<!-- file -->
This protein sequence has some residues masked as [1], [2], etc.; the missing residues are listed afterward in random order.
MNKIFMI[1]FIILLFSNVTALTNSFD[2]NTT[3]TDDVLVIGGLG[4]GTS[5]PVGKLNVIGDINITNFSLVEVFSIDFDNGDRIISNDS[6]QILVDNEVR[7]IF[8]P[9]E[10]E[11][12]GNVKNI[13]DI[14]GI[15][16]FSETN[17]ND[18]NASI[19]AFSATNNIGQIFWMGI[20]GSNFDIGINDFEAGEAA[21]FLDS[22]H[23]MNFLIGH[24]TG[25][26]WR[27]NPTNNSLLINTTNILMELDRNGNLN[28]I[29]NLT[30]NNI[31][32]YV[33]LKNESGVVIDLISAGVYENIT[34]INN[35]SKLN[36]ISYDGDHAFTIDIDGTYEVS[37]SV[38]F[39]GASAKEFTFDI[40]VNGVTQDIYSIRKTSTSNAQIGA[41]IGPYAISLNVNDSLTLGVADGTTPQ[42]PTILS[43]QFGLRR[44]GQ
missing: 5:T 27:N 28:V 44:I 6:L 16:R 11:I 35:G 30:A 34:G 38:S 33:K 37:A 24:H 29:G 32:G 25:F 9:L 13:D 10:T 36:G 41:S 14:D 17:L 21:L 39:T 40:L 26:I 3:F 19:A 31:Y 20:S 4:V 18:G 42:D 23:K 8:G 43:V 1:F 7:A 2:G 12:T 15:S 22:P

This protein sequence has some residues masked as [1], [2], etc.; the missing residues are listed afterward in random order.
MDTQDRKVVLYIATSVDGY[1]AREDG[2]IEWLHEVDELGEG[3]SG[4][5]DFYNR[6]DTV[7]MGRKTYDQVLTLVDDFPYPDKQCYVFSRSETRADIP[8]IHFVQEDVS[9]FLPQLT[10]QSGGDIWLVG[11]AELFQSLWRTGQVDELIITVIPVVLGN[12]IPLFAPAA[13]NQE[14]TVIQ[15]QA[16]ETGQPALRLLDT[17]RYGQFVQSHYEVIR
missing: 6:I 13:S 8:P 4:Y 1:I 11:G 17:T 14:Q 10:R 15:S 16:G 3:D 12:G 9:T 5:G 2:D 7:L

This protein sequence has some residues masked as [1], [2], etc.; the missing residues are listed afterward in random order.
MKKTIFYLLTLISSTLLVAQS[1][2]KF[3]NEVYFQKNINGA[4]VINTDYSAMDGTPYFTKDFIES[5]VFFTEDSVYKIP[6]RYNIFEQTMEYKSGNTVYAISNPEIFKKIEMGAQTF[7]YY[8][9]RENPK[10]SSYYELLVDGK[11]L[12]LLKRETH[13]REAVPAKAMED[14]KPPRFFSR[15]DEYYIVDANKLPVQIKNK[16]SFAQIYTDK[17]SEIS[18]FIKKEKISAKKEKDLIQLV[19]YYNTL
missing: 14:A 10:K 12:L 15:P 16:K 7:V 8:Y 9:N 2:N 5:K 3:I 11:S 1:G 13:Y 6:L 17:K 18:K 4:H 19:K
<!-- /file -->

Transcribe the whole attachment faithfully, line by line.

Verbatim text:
This protein sequence has some residues masked as [1], [2], etc.; the missing residues are listed afterward in random order.
MNKIFMI[1]FIILLFSNVTALTNSFD[2]NTT[3]TDDVLVIGGLG[4]GTS[5]PVGKLNVIGDINITNFSLVEVFSIDFDNGDRIISNDS[6]QILVDNEVR[7]IF[8]P[9]E[10]E[11][12]GNVKNI[13]DI[14]GI[15][16]FSETN[17]ND[18]NASI[19]AFSATNNIGQIFWMGI[20]GSNFDIGINDFEAGEAA[21]FLDS[22]H[23]MNFLIGH[24]TG[25][26]WR[27]NPTNNSLLINTTNILMELDRNGNLN[28]I[29]NLT[30]NNI[31][32]YV[33]LKNESGVVIDLISAGVYENIT[34]INN[35]SKLN[36]ISYDGDHAFTIDIDGTYEVS[37]SV[38]F[39]GASAKEFTFDI[40]VNGVTQDIYSIRKTSTSNAQIGA[41]IGPYAISLNVNDSLTLGVADGTTPQ[42]PTILS[43]QFGLRR[44]GQ
missing: 5:T 27:N 28:V 44:I 6:L 16:R 11:I 35:G 30:A 34:G 38:S 33:K 37:A 24:H 29:G 32:G 25:F 9:L 13:D 10:T 36:G 41:S 14:D 17:L 21:L 39:T 40:L 26:I 3:F 19:A 31:Y 20:S 4:V 18:G 42:D 23:K 8:G 43:V 1:F 7:A 2:G 12:T 15:S 22:P

This protein sequence has some residues masked as [1], [2], etc.; the missing residues are listed afterward in random order.
MDTQDRKVVLYIATSVDGY[1]AREDG[2]IEWLHEVDELGEG[3]SG[4][5]DFYNR[6]DTV[7]MGRKTYDQVLTLVDDFPYPDKQCYVFSRSETRADIP[8]IHFVQEDVS[9]FLPQLT[10]QSGGDIWLVG[11]AELFQSLWRTGQVDELIITVIPVVLGN[12]IPLFAPAA[13]NQE[14]TVIQ[15]QA[16]ETGQPALRLLDT[17]RYGQFVQSHYEVIR
missing: 6:I 13:S 8:P 4:Y 1:I 11:G 17:T 14:Q 10:R 15:S 16:G 3:D 12:G 9:T 5:G 2:D 7:L

This protein sequence has some residues masked as [1], [2], etc.; the missing residues are listed afterward in random order.
MKKTIFYLLTLISSTLLVAQS[1][2]KF[3]NEVYFQKNINGA[4]VINTDYSAMDGTPYFTKDFIES[5]VFFTEDSVYKIP[6]RYNIFEQTMEYKSGNTVYAISNPEIFKKIEMGAQTF[7]YY[8][9]RENPK[10]SSYYELLVDGK[11]L[12]LLKRETH[13]REAVPAKAMED[14]KPPRFFSR[15]DEYYIVDANKLPVQIKNK[16]SFAQIYTDK[17]SEIS[18]FIKKEKISAKKEKDLIQLV[19]YYNTL
missing: 14:A 10:K 12:L 15:P 16:K 7:V 8:Y 9:N 2:N 5:K 3:I 11:S 1:G 13:Y 6:L 17:K 18:K 4:H 19:K